Rain-measuring mission gets a good, soggy start

Image: DC-8
Members of a NASA Social group at Joint Base Lewis-McChord get ready to tour a DC-8 plane that NASA is using to document rainfall on the Olympic Peninsula. (GeekWire photo: Alan Boyle)

JOINT BASE LEWIS-McCHORD, Wash. — The weather forecast for the Olympic Peninsula is dark and rainy, and that’s putting the scientists behind NASA’s OLYMPEX campaign in a sunny mood.

“The really exciting thing that everyone’s talking about is, there’s this huge rain event that’s coming in,” says Rachael Kroodsma, an atmospheric scientist from NASA’s Goddard Space Flight Center, helping to get a specially outfitted DC-8 plane ready to fly into the storm this week. “There’s a lot of buzz about that. … It’s a good start to the campaign.”

Usually, bad weather is bad news.

Not for OLYMPEX, the Olympic Mountain Experiment.

Under the leadership of NASA and the University of Washington, the months-long effort is using aerial observations as well as a bevy of radars and rain gauges to validate orbital data from the Global Precipitation Measurement satellite, also known as GPM. The $3 million campaign is the latest of several field studies aimed at making sure the satellite readings reflect ground truth.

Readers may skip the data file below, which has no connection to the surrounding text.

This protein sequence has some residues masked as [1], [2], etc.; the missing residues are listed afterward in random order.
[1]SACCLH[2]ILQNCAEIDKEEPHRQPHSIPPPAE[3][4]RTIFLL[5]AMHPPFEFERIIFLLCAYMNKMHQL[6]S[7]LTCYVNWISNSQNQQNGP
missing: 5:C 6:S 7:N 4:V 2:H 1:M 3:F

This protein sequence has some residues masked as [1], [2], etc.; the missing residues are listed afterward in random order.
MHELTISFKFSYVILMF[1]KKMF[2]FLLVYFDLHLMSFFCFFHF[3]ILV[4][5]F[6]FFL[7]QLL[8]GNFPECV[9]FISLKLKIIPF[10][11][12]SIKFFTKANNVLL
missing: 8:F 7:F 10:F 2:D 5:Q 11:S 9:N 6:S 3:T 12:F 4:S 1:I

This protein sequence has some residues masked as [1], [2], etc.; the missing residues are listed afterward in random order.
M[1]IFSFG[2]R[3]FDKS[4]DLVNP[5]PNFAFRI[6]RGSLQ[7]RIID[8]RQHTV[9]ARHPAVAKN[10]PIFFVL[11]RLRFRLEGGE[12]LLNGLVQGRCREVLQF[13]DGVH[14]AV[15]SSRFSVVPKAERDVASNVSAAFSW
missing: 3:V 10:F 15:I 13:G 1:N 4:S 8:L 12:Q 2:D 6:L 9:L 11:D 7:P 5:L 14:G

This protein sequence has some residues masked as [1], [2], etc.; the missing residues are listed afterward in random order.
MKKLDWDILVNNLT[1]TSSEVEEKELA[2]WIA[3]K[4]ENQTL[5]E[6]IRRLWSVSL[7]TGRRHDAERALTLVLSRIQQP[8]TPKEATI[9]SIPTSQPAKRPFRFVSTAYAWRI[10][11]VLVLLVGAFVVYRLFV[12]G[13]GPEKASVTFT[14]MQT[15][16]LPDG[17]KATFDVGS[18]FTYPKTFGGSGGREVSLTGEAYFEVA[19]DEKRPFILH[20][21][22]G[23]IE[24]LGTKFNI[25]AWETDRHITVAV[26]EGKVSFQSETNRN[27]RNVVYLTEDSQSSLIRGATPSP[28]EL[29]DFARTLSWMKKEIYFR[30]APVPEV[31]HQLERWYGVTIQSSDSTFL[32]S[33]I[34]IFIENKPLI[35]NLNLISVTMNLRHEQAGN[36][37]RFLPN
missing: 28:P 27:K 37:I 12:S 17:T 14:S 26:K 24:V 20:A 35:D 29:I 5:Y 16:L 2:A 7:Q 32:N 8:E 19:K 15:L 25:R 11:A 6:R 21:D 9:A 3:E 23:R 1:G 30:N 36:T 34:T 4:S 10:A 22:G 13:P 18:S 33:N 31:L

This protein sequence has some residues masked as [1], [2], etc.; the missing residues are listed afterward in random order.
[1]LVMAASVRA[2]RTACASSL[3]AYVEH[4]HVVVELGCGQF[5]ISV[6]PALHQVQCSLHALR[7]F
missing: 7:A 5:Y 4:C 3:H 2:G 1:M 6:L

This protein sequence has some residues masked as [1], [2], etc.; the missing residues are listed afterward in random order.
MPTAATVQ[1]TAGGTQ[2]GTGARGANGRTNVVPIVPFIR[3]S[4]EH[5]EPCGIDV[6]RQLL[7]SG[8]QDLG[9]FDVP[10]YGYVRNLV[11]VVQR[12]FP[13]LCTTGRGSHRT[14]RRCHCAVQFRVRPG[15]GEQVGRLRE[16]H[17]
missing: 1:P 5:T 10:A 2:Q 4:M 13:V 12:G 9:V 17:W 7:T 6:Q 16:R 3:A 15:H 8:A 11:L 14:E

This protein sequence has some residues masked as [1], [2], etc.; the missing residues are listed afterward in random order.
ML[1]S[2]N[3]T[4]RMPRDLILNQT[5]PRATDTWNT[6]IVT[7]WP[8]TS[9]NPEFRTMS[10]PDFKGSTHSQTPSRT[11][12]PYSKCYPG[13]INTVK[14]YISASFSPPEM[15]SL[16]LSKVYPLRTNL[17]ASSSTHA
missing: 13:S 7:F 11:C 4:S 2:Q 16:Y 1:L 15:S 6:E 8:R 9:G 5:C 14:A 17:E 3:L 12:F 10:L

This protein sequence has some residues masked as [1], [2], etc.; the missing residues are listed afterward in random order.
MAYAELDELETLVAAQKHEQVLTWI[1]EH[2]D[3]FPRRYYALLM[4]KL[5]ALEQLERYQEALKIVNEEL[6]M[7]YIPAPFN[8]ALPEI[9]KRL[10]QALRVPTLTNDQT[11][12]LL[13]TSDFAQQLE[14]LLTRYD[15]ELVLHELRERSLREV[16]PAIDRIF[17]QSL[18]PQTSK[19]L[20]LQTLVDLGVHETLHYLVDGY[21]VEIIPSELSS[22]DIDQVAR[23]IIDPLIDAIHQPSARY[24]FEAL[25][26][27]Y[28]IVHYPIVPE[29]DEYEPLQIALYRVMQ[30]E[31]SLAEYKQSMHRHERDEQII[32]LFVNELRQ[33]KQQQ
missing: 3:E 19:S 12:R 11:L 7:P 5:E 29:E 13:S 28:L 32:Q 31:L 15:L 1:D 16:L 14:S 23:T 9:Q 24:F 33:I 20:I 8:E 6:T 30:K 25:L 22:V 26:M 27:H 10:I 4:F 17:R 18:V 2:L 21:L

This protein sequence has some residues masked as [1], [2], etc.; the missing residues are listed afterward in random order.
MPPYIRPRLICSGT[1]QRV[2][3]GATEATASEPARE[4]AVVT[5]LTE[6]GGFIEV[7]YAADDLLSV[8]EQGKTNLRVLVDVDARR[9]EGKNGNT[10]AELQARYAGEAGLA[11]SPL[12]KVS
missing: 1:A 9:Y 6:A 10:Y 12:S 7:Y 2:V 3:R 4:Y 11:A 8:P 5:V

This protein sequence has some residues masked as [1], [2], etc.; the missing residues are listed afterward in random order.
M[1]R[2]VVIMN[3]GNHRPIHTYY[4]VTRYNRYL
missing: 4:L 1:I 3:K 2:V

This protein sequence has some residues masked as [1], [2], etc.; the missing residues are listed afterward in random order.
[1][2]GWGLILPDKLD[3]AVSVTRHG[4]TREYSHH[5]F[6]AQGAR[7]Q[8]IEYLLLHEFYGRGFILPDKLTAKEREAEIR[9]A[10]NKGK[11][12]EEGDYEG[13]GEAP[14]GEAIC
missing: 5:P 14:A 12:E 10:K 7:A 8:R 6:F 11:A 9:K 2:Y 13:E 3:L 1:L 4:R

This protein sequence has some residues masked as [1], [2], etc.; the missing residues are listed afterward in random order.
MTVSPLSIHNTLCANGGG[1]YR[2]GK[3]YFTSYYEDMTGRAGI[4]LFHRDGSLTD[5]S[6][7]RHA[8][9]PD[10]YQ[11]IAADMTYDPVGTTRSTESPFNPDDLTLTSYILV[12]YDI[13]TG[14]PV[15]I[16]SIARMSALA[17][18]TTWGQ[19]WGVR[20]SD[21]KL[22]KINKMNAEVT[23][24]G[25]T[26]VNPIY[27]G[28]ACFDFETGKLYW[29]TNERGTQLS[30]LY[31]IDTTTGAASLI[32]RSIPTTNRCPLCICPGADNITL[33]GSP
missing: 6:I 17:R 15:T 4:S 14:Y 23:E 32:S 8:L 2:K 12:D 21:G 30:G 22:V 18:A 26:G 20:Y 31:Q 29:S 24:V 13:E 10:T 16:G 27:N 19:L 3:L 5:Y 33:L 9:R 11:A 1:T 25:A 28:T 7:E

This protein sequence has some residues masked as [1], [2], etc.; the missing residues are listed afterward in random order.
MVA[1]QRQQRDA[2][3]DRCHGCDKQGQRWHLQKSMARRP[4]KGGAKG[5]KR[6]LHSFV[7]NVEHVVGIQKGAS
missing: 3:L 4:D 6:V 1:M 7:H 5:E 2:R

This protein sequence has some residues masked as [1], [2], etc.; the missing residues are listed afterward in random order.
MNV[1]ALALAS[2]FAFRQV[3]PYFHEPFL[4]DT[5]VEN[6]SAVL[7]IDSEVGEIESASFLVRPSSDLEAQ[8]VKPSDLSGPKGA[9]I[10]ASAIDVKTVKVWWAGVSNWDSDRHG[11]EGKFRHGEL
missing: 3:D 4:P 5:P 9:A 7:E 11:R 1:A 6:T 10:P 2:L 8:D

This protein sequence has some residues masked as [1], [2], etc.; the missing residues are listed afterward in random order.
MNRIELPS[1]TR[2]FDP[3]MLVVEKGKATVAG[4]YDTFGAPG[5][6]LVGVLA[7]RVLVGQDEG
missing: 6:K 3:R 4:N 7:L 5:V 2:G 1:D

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By Alan Boyle

Mastermind of Cosmic Log, contributor to GeekWire and Universe Today, author of "The Case for Pluto: How a Little Planet Made a Big Difference," past president of the Council for the Advancement of Science Writing.

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